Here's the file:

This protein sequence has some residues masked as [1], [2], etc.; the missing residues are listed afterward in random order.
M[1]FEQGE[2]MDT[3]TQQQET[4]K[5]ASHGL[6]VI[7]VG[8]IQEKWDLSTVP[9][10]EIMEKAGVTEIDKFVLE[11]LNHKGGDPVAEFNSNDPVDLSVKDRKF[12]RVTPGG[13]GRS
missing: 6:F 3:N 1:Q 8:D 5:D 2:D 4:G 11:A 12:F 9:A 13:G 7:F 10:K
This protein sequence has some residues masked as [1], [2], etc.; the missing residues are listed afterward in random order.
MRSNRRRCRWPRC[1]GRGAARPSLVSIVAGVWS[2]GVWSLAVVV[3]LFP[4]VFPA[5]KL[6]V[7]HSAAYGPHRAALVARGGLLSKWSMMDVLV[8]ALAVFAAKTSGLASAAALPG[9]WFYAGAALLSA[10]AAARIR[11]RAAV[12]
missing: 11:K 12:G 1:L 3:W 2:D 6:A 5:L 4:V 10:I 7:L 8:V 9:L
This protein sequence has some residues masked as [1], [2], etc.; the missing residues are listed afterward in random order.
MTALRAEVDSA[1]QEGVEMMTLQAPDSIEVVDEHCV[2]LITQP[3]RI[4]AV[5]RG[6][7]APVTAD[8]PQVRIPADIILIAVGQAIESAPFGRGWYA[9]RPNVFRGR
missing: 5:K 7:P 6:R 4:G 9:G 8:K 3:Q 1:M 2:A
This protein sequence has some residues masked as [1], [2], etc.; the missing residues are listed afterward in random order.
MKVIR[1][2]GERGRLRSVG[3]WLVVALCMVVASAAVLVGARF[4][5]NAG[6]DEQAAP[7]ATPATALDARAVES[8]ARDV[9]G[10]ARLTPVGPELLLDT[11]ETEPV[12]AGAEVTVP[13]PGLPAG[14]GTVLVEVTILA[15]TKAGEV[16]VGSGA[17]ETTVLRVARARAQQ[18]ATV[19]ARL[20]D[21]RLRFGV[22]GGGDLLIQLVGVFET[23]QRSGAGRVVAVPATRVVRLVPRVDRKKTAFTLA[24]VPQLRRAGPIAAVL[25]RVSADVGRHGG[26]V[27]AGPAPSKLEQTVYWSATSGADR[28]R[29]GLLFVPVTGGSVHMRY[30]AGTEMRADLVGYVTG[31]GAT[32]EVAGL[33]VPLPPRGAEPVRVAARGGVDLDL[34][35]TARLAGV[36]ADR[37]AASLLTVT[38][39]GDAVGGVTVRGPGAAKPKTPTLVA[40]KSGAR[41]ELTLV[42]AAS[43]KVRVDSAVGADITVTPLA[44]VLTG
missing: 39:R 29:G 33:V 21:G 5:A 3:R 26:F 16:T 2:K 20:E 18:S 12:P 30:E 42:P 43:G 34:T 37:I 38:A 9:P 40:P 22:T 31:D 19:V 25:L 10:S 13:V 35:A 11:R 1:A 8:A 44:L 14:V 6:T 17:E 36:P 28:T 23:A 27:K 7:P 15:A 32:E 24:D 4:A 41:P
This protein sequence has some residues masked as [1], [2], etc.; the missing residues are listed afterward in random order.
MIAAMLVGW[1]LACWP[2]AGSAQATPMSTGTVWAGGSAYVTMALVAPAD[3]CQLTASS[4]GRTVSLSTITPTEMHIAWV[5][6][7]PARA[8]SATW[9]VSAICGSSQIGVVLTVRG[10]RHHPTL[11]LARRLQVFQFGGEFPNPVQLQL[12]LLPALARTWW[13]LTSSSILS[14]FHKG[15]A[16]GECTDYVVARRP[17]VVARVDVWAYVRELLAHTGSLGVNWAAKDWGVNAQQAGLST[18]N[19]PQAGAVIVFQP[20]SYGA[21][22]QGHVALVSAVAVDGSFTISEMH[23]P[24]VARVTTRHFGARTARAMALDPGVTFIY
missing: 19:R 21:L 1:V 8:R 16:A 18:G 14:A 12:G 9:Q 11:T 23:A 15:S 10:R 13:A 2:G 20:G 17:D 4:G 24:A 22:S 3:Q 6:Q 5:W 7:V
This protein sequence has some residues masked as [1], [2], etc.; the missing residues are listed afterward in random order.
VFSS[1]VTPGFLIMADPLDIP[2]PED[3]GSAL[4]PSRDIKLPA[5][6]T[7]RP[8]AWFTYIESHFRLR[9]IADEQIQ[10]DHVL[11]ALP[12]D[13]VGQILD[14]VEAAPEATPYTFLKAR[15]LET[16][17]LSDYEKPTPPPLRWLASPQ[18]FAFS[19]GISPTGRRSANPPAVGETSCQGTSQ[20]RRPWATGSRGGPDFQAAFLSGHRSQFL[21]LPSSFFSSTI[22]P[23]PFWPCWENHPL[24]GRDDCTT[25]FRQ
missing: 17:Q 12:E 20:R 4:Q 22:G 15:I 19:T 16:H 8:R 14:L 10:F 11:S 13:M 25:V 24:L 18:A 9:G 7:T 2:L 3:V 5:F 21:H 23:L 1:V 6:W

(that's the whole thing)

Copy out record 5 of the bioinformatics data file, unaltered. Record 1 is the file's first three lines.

This protein sequence has some residues masked as [1], [2], etc.; the missing residues are listed afterward in random order.
MIAAMLVGW[1]LACWP[2]AGSAQATPMSTGTVWAGGSAYVTMALVAPAD[3]CQLTASS[4]GRTVSLSTITPTEMHIAWV[5][6][7]PARA[8]SATW[9]VSAICGSSQIGVVLTVRG[10]RHHPTL[11]LARRLQVFQFGGEFPNPVQLQL[12]LLPALARTWW[13]LTSSSILS[14]FHKG[15]A[16]GECTDYVVARRP[17]VVARVDVWAYVRELLAHTGSLGVNWAAKDWGVNAQQAGLST[18]N[19]PQAGAVIVFQP[20]SYGA[21][22]QGHVALVSAVAVDGSFTISEMH[23]P[24]VARVTTRHFGARTARAMALDPGVTFIY
missing: 19:R 21:L 1:V 8:R 16:A 18:G 14:A 12:G 9:Q 11:T 23:A 15:S 10:R 13:A 2:G 20:G 17:D 4:G 24:A 22:S 3:Q 6:Q 5:W 7:V